IISS: The US–Turkey rift
Capping an accumulation of mutual grievances, US sanctions on Turkey over its refusal to release an American evangelical pastor suspected of involvement in the July 2016 coup attempt are accelerating the deterioration of Turkey’s economy and threatening bilateral security cooperation and NATO cohesion.
Relations between Turkey and the United States – two NATO allies and security partners in Afghanistan, Iraq and now Syria – are going through a major crisis. Just days after US President Donald Trump and Turkish President Recep Tayyip Erdogan were seen at the NATO Summit in Brussels, Trump unexpectedly imposed sanctions on Turkey’s interior and justice ministers. He is demanding that Turkish authorities release Andrew Brunson, an American evangelical pastor who spent over two years in a Turkish jail and is now under house arrest. Brunson is accused of cooperating with what the Turkish government calls the ‘Gulenist Terror Organisation’, which is associated with exiled Muslim preacher Fethullah Gulen and which Turks widely believe to have been behind the failed military coup in July 2016.
Erdogan refused to bend to US pressure, prompting another wave of US economic sanctions. On 10 August, the US doubled the tariffs on aluminium and steel imports from Turkey, prompting Ankara to sharply hike tariffs on several US products. While the US continues to threaten new economic measures, Erdogan has intensified the anti-American campaign in Turkey, accusing the West of waging an ‘economic war’. Public anger has resulted in shooting outside the US embassy in Ankara. With both leaders digging in their heels and refusing to back down, this crisis is likely to impair transatlantic security and the United States’ conflict-management efforts in Syria and beyond.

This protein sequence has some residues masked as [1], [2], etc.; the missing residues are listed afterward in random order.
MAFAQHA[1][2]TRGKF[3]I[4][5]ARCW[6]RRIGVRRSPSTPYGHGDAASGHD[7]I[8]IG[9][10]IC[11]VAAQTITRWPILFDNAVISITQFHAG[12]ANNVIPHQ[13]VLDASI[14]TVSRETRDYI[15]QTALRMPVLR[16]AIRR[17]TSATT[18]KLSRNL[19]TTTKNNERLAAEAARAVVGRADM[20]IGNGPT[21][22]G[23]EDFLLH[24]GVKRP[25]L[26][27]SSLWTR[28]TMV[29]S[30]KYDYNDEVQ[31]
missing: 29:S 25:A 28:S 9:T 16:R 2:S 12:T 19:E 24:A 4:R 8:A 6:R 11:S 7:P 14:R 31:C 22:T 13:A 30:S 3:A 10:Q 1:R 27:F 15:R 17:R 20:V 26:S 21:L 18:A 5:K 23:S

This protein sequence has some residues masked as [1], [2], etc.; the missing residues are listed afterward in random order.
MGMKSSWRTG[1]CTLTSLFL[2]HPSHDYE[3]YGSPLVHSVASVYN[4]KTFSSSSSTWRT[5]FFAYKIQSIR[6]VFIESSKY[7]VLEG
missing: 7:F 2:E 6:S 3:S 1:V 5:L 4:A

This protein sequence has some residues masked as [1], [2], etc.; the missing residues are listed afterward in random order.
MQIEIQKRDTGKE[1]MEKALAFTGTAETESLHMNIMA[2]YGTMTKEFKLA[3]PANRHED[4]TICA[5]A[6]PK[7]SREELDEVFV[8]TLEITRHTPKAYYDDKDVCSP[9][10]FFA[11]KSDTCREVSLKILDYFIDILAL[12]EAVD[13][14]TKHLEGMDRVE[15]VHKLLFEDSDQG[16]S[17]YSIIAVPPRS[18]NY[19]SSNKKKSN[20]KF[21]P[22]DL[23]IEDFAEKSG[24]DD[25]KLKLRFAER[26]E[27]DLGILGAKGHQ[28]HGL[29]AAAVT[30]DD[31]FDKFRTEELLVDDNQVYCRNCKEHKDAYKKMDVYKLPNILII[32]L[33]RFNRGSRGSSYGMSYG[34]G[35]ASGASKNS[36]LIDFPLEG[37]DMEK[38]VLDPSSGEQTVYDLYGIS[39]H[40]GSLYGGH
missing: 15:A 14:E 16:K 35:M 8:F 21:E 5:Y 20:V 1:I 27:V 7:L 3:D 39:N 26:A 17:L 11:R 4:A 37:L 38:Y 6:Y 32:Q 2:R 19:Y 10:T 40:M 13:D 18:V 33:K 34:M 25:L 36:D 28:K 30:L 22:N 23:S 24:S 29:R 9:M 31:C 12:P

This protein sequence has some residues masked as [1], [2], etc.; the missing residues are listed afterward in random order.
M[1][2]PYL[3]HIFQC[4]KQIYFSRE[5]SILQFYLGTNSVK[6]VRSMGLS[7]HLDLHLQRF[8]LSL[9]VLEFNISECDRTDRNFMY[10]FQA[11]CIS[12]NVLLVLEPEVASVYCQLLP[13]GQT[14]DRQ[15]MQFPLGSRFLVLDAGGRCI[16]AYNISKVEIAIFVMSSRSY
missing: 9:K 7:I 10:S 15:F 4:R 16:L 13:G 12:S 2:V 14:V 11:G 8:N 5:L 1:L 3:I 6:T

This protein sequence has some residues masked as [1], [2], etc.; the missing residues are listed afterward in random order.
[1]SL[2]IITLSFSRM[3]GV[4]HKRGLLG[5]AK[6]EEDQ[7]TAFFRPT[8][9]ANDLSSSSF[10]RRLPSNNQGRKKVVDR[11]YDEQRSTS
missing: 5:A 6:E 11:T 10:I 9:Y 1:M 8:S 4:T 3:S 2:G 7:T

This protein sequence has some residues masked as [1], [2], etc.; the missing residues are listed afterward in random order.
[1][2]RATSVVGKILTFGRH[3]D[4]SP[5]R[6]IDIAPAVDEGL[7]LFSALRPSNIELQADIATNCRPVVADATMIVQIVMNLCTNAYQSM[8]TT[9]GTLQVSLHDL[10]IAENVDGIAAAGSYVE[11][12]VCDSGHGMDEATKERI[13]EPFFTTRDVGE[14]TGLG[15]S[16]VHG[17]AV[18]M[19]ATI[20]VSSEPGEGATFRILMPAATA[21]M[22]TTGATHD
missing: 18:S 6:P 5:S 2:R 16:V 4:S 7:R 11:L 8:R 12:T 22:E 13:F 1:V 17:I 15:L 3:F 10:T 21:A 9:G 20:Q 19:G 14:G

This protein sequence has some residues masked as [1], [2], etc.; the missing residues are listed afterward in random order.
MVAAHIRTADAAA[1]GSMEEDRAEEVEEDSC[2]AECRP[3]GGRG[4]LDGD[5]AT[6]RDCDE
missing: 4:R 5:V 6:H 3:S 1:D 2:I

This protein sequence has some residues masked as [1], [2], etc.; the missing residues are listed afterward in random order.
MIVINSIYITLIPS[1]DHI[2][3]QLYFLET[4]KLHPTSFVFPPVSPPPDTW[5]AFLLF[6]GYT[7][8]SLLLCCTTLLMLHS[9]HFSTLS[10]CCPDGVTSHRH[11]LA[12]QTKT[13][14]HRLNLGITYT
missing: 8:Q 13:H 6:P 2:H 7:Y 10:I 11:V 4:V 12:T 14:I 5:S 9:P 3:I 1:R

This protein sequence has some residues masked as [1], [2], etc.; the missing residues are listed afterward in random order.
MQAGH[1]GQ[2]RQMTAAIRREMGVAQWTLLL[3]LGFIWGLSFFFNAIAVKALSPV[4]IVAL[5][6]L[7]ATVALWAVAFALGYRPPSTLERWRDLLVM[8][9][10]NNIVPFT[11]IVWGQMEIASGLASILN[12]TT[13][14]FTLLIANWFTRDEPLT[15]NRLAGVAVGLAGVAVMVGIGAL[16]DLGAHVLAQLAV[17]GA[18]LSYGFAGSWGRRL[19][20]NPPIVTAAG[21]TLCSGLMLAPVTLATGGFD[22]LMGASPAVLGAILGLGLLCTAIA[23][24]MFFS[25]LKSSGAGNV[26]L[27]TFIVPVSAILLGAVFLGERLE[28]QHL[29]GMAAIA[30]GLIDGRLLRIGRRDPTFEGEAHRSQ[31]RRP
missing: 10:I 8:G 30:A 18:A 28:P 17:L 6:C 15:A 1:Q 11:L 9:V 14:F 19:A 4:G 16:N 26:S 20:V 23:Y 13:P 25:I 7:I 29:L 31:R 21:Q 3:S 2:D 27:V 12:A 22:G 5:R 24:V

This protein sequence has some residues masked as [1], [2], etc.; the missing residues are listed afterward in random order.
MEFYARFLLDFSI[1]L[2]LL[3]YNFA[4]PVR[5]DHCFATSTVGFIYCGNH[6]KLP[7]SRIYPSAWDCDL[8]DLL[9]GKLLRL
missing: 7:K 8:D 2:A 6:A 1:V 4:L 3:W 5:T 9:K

While the speed with which relations have deteriorated into a full-blown political confrontation has been startling, the downward trajectory of US–Turkey relations began many years ago. Both countries harbour serious grievances that need to be addressed before warm bilateral relations can be restored. This strategic discord is in part the result of diverging domestic trends, as Turkey under Erdogan has moved towards more authoritarian and Islamist rule. Yet it is somewhat ironic that the crisis has reached a head during the administration of a US president who generally appears more accommodating to autocratic strongmen.